|An Unfortunate Misunderstanding
||[Sep. 19th, 2010|10:16 am]
"There were some people, particularly around the height of the Iraq war, who gave up on the Labour Party and turned to the Liberal Democrats as a sort of left-wing conscience of the Labour Party. I totally understand that some of these people are not happy with what the Lib Dems are doing in coalition with the Conservatives. The Lib Dems never were and aren't a receptacle for left-wing dissatisfaction with the Labour Party. There is no future for that; there never was." |
I was one of those people. More fool me. I just wish Nick Clegg had told me all this a little earlier. That way I wouldn't have embarrassed either of us by giving him my unwanted support.
2010-09-19 09:53 am (UTC)
But if he'd gone into coalition with labour wouldn't he have said the same thing about the other side?
Of course he would. As the papers have been reminding us this morning he said some savage things about David Cameron during the election campaign.
I am shocked, SHOCKED, to learn that a career politician might misrepresent his position for political gain. Doesn't make you feel any less used, though, does it?
Clegg was faced with a threeway choice. He could form a coalition with Labour, or with the Tories or refuse both and let David Cameron try and run a minority government. He choose coalition with the Tories- because it was the best offer on the table. he's now in the position of trying to sell Tory policies to his party membership- most of whom are on the left.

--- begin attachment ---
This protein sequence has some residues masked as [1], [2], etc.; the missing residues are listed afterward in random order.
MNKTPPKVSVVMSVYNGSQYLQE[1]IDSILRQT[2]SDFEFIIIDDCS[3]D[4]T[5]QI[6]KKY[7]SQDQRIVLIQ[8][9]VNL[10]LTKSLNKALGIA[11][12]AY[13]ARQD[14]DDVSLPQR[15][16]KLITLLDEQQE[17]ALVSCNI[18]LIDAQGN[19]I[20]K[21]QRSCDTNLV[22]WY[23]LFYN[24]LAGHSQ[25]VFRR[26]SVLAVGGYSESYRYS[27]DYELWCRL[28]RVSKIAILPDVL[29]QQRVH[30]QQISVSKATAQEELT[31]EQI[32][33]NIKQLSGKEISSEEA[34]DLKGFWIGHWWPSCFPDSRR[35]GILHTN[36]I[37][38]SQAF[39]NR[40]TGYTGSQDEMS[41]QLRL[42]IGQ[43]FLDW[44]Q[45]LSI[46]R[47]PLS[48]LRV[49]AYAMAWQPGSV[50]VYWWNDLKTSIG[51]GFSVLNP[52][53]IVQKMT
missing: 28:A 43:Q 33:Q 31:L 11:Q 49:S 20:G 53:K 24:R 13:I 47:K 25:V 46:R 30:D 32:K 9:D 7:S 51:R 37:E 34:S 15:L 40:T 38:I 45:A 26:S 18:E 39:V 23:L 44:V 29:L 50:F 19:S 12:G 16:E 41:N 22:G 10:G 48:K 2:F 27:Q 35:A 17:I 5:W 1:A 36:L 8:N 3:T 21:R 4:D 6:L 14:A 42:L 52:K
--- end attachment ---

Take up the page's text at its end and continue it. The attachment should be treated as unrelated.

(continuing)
I suppose it's possible to pity Clegg, for the uncomfortable position in which he has placed himself, but I cannot imagine how.
His party conference has just engaged itself to lobby against the education policy of the coalition government. Interesting times.
None of the choices Clegg was faced with were safe. He's now going to have to prove himself a consummate ducker and diver or else go down in flames.
The big question remains, though, "where else is there to go?" None of the Labour leadership hopefuls (save Diane, who won't win) fill me with confidence. Truth be known I'm hoping for a split in the LibDems by which we can divest ourself of Clegg, Alexander and the other "market" liberals.
That way I wouldn't have embarrassed either of us by giving him my unwanted support.
If any good was to come out of that, at least it meant you didn't vote for the racist Woolas, a man manifestly unfit for the party of Bevan and Keir Hardie.
Edited at 2010-09-19 12:27 pm (UTC)
Woolas won anyway- though I suppose he may yet be unseated, which would be fun.